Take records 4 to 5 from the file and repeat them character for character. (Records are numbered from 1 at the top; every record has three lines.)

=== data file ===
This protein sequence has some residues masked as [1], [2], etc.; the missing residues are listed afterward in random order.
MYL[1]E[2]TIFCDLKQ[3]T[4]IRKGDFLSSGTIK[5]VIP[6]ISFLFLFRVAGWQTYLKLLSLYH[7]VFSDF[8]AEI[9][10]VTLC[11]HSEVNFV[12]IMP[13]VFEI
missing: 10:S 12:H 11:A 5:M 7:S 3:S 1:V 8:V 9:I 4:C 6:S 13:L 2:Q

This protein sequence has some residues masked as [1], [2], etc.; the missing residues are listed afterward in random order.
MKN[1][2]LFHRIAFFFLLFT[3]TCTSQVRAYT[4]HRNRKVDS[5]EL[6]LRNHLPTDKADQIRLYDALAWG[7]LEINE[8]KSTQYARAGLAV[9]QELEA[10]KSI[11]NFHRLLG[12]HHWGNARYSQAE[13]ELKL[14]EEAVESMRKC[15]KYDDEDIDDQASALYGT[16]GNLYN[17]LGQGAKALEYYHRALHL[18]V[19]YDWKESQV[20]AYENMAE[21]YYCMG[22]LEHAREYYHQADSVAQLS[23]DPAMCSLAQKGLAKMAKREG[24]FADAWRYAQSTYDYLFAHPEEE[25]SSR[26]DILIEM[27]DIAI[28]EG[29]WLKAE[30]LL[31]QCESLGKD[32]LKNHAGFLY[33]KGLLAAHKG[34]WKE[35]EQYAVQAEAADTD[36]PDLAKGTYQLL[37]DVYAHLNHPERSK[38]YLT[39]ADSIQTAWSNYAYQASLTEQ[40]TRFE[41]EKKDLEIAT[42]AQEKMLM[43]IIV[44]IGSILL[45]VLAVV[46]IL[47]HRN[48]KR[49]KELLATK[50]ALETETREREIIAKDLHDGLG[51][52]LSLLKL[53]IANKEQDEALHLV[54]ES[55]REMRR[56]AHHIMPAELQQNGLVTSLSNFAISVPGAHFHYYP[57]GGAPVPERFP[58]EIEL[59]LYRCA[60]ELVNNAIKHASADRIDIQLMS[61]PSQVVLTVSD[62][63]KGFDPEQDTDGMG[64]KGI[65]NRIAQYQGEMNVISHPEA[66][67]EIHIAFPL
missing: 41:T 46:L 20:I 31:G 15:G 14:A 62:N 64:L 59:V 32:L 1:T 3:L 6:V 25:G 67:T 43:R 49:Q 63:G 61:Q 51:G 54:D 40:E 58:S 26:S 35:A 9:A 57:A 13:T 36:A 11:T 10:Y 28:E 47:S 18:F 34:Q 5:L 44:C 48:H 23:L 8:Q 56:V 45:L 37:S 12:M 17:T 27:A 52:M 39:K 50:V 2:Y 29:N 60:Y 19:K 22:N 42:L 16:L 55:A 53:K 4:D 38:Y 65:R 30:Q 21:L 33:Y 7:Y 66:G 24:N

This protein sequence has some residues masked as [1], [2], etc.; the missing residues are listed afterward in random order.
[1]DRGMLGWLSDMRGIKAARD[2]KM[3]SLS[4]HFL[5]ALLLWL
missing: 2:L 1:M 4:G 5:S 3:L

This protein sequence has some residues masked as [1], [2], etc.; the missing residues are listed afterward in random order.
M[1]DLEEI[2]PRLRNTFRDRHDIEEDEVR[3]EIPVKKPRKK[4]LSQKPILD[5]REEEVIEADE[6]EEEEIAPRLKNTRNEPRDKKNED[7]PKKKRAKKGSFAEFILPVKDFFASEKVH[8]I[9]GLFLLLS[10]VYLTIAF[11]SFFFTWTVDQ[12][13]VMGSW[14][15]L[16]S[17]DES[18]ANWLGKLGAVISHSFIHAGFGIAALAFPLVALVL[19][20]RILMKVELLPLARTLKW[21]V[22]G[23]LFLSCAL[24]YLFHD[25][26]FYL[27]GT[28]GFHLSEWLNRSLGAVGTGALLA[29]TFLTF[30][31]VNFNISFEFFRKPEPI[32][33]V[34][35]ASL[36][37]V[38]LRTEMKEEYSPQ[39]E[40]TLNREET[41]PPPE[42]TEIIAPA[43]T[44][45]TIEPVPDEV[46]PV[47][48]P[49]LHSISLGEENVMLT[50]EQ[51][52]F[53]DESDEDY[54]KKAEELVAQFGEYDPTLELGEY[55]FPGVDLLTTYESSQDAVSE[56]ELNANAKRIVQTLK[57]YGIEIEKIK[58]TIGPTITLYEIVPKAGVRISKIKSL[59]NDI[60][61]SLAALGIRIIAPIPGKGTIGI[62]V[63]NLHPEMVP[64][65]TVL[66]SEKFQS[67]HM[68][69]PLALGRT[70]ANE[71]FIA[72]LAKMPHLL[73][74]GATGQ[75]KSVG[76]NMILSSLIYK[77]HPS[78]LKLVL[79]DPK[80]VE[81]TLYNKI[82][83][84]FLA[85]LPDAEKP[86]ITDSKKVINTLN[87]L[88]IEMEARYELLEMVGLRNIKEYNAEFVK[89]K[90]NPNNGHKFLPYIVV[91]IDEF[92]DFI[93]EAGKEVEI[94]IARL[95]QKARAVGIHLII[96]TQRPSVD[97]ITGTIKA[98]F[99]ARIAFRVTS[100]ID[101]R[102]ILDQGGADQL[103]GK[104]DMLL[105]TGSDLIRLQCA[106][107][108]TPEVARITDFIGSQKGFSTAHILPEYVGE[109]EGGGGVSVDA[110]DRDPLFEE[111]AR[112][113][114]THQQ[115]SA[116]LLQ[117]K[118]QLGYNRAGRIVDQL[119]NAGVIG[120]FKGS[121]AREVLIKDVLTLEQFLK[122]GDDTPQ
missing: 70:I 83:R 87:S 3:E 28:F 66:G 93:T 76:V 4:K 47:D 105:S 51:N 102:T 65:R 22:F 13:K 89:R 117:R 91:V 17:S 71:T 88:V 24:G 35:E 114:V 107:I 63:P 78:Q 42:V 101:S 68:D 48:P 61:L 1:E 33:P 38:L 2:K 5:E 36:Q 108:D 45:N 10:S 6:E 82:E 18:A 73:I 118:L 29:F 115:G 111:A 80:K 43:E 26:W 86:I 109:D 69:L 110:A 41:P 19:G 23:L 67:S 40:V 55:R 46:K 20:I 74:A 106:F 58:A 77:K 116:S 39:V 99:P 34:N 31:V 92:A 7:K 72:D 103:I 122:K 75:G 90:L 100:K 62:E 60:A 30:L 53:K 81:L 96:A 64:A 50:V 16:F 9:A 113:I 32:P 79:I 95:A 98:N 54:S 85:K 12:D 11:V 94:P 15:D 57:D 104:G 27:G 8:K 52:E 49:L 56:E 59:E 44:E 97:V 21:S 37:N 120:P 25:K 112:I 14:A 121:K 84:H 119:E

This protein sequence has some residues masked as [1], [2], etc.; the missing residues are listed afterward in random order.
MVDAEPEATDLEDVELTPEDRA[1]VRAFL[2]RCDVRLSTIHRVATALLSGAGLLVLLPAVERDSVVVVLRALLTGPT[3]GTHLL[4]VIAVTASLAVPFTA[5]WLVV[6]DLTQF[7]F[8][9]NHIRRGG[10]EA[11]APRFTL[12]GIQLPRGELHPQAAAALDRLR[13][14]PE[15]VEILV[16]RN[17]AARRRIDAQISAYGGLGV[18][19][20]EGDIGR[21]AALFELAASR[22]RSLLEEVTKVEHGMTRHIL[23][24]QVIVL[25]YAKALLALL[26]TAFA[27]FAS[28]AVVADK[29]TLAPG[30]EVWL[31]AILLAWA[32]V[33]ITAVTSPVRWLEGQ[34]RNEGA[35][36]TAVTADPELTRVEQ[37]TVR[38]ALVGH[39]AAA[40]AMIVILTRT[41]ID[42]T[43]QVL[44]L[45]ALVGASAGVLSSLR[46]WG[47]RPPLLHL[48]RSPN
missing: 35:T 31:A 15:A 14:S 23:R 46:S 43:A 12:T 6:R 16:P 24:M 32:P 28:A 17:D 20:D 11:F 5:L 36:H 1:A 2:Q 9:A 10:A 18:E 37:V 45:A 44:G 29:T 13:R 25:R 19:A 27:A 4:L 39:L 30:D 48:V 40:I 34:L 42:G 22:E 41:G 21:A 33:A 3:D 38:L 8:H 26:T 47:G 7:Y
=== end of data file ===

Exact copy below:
This protein sequence has some residues masked as [1], [2], etc.; the missing residues are listed afterward in random order.
M[1]DLEEI[2]PRLRNTFRDRHDIEEDEVR[3]EIPVKKPRKK[4]LSQKPILD[5]REEEVIEADE[6]EEEEIAPRLKNTRNEPRDKKNED[7]PKKKRAKKGSFAEFILPVKDFFASEKVH[8]I[9]GLFLLLS[10]VYLTIAF[11]SFFFTWTVDQ[12][13]VMGSW[14][15]L[16]S[17]DES[18]ANWLGKLGAVISHSFIHAGFGIAALAFPLVALVL[19][20]RILMKVELLPLARTLKW[21]V[22]G[23]LFLSCAL[24]YLFHD[25][26]FYL[27]GT[28]GFHLSEWLNRSLGAVGTGALLA[29]TFLTF[30][31]VNFNISFEFFRKPEPI[32][33]V[34][35]ASL[36][37]V[38]LRTEMKEEYSPQ[39]E[40]TLNREET[41]PPPE[42]TEIIAPA[43]T[44][45]TIEPVPDEV[46]PV[47][48]P[49]LHSISLGEENVMLT[50]EQ[51][52]F[53]DESDEDY[54]KKAEELVAQFGEYDPTLELGEY[55]FPGVDLLTTYESSQDAVSE[56]ELNANAKRIVQTLK[57]YGIEIEKIK[58]TIGPTITLYEIVPKAGVRISKIKSL[59]NDI[60][61]SLAALGIRIIAPIPGKGTIGI[62]V[63]NLHPEMVP[64][65]TVL[66]SEKFQS[67]HM[68][69]PLALGRT[70]ANE[71]FIA[72]LAKMPHLL[73][74]GATGQ[75]KSVG[76]NMILSSLIYK[77]HPS[78]LKLVL[79]DPK[80]VE[81]TLYNKI[82][83][84]FLA[85]LPDAEKP[86]ITDSKKVINTLN[87]L[88]IEMEARYELLEMVGLRNIKEYNAEFVK[89]K[90]NPNNGHKFLPYIVV[91]IDEF[92]DFI[93]EAGKEVEI[94]IARL[95]QKARAVGIHLII[96]TQRPSVD[97]ITGTIKA[98]F[99]ARIAFRVTS[100]ID[101]R[102]ILDQGGADQL[103]GK[104]DMLL[105]TGSDLIRLQCA[106][107][108]TPEVARITDFIGSQKGFSTAHILPEYVGE[109]EGGGGVSVDA[110]DRDPLFEE[111]AR[112][113][114]THQQ[115]SA[116]LLQ[117]K[118]QLGYNRAGRIVDQL[119]NAGVIG[120]FKGS[121]AREVLIKDVLTLEQFLK[122]GDDTPQ
missing: 70:I 83:R 87:S 3:E 28:F 66:G 93:T 76:V 4:K 47:D 105:S 51:N 102:T 65:R 22:F 13:K 89:R 117:R 91:V 17:S 71:T 88:V 24:G 35:E 114:V 107:I 63:P 78:Q 42:V 101:S 68:D 48:P 61:L 1:E 33:P 38:L 2:K 5:E 36:Q 108:D 45:N 10:S 6:E 82:E 18:A 73:I 118:L 29:F 115:G 111:A 80:K 43:E 26:W 86:I 109:D 69:L 110:A 41:P 19:G 23:L 67:S 40:V 55:R 46:K 20:I 74:A 106:F 58:A 77:K 116:S 39:V 99:P 34:N 31:V 92:A 7:K 72:D 103:I 122:K 75:G 90:L 100:K 62:E 60:A 30:L 53:K 81:L 96:A 64:A 50:V 16:F 9:A 113:I 32:P 79:I 95:A 98:N 54:S 85:K 12:D 11:V 94:P 15:D 57:D 104:G 27:G 8:K 52:E 49:L 56:E 59:E 44:E 97:V 21:S 37:N 120:P 25:K 112:I 14:A 121:K 84:H 119:E

This protein sequence has some residues masked as [1], [2], etc.; the missing residues are listed afterward in random order.
MVDAEPEATDLEDVELTPEDRA[1]VRAFL[2]RCDVRLSTIHRVATALLSGAGLLVLLPAVERDSVVVVLRALLTGPT[3]GTHLL[4]VIAVTASLAVPFTA[5]WLVV[6]DLTQF[7]F[8][9]NHIRRGG[10]EA[11]APRFTL[12]GIQLPRGELHPQAAAALDRLR[13][14]PE[15]VEILV[16]RN[17]AARRRIDAQISAYGGLGV[18][19][20]EGDIGR[21]AALFELAASR[22]RSLLEEVTKVEHGMTRHIL[23][24]QVIVL[25]YAKALLALL[26]TAFA[27]FAS[28]AVVADK[29]TLAPG[30]EVWL[31]AILLAWA[32]V[33]ITAVTSPVRWLEGQ[34]RNEGA[35][36]TAVTADPELTRVEQ[37]TVR[38]ALVGH[39]AAA[40]AMIVILTRT[41]ID[42]T[43]QVL[44]L[45]ALVGASAGVLSSLR[46]WG[47]RPPLLHL[48]RSPN
missing: 35:T 31:A 15:A 14:S 23:R 46:S 43:A 12:T 6:R 16:P 24:M 32:P 28:A 17:D 20:D 11:F 5:L 36:H 1:A 2:Q 9:A 10:A 18:E 37:V 45:A 44:G 29:T 13:R 25:R 19:A 27:A 4:L 39:L 30:D 48:V 40:I 34:L 42:G 22:E 41:G 21:A 33:A 3:D 38:L 8:H 26:T 47:G 7:Y